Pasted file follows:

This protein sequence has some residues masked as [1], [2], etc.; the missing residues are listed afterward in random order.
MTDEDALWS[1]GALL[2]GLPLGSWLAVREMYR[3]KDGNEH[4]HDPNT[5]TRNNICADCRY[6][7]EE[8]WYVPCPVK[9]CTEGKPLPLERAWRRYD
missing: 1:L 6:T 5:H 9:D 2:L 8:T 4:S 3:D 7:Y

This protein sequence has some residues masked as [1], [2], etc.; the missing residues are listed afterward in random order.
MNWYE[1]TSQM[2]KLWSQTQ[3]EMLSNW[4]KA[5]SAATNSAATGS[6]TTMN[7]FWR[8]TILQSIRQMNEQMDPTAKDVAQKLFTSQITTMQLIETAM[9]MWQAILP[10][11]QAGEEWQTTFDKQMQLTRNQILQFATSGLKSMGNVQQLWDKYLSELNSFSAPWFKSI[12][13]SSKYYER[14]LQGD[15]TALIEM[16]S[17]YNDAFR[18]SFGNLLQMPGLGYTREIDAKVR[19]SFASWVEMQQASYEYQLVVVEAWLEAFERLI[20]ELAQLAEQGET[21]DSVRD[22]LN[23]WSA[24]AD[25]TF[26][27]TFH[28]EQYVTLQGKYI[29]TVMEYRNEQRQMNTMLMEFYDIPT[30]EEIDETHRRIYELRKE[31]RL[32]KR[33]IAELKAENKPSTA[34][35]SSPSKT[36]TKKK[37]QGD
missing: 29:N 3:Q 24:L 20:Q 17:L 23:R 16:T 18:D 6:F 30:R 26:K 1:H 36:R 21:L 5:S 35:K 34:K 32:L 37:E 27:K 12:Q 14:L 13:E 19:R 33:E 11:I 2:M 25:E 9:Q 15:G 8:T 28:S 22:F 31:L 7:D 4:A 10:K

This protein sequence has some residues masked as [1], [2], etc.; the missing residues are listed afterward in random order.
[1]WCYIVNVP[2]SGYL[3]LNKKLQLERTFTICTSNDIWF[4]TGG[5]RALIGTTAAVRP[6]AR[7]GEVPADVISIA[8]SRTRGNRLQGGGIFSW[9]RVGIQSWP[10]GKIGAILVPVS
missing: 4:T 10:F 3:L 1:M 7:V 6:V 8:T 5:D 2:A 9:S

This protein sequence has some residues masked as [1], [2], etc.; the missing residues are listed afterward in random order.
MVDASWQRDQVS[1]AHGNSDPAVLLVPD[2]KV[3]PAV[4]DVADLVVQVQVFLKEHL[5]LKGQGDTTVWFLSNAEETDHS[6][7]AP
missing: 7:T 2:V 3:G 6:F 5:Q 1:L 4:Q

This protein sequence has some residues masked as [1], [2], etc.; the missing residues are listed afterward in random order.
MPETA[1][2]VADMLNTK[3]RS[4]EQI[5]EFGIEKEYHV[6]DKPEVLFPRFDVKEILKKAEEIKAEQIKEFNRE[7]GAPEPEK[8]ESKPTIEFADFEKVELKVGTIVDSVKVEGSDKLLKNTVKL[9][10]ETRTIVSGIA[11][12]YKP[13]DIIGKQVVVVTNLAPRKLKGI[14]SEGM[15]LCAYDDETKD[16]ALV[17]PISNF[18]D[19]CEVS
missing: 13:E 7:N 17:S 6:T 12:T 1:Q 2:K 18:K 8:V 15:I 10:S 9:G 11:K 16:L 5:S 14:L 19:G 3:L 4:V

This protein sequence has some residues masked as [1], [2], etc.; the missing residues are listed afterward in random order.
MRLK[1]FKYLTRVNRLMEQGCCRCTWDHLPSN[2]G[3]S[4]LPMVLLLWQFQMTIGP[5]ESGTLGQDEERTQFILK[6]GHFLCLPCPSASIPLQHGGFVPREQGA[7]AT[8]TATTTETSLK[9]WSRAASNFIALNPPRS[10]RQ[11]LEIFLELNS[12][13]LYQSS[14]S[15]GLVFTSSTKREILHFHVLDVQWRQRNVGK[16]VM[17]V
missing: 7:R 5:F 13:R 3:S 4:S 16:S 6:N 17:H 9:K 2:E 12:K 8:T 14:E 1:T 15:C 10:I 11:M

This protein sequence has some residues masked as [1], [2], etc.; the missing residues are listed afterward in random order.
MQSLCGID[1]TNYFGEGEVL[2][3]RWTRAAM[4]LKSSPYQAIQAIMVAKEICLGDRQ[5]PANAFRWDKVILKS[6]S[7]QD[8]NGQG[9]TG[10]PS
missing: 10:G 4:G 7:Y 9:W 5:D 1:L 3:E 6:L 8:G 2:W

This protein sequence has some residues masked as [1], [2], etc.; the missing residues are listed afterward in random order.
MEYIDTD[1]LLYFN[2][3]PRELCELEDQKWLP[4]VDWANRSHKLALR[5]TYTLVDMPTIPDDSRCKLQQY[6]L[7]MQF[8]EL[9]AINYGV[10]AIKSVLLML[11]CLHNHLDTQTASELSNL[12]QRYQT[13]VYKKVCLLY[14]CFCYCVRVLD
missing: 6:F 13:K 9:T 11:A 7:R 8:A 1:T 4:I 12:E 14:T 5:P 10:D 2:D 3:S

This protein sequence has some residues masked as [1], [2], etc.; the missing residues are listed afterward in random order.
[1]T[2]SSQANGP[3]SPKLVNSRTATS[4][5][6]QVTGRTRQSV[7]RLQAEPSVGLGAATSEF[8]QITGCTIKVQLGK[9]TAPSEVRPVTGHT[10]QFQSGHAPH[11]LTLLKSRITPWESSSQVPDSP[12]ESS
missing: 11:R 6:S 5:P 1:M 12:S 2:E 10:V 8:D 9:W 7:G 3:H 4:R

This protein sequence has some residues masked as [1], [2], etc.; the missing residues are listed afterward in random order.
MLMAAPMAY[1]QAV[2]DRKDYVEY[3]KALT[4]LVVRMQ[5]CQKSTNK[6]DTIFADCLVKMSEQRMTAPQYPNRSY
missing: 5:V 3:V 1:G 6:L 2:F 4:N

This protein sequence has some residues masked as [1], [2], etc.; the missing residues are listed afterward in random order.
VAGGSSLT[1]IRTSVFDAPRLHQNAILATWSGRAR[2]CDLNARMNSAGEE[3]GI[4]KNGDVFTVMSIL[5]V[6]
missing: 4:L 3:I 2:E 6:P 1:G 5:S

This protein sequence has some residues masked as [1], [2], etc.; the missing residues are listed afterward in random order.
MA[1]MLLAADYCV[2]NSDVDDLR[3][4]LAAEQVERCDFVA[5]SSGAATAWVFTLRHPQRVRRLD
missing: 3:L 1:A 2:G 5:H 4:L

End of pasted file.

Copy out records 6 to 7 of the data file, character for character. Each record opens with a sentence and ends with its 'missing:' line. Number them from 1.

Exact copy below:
This protein sequence has some residues masked as [1], [2], etc.; the missing residues are listed afterward in random order.
MRLK[1]FKYLTRVNRLMEQGCCRCTWDHLPSN[2]G[3]S[4]LPMVLLLWQFQMTIGP[5]ESGTLGQDEERTQFILK[6]GHFLCLPCPSASIPLQHGGFVPREQGA[7]AT[8]TATTTETSLK[9]WSRAASNFIALNPPRS[10]RQ[11]LEIFLELNS[12][13]LYQSS[14]S[15]GLVFTSSTKREILHFHVLDVQWRQRNVGK[16]VM[17]V
missing: 7:R 5:F 13:R 3:S 4:S 16:S 6:N 17:H 9:K 2:E 12:K 8:T 14:E 1:T 15:C 10:I 11:M

This protein sequence has some residues masked as [1], [2], etc.; the missing residues are listed afterward in random order.
MQSLCGID[1]TNYFGEGEVL[2][3]RWTRAAM[4]LKSSPYQAIQAIMVAKEICLGDRQ[5]PANAFRWDKVILKS[6]S[7]QD[8]NGQG[9]TG[10]PS
missing: 10:G 4:G 7:Y 9:W 5:D 1:L 3:E 6:L 8:G 2:W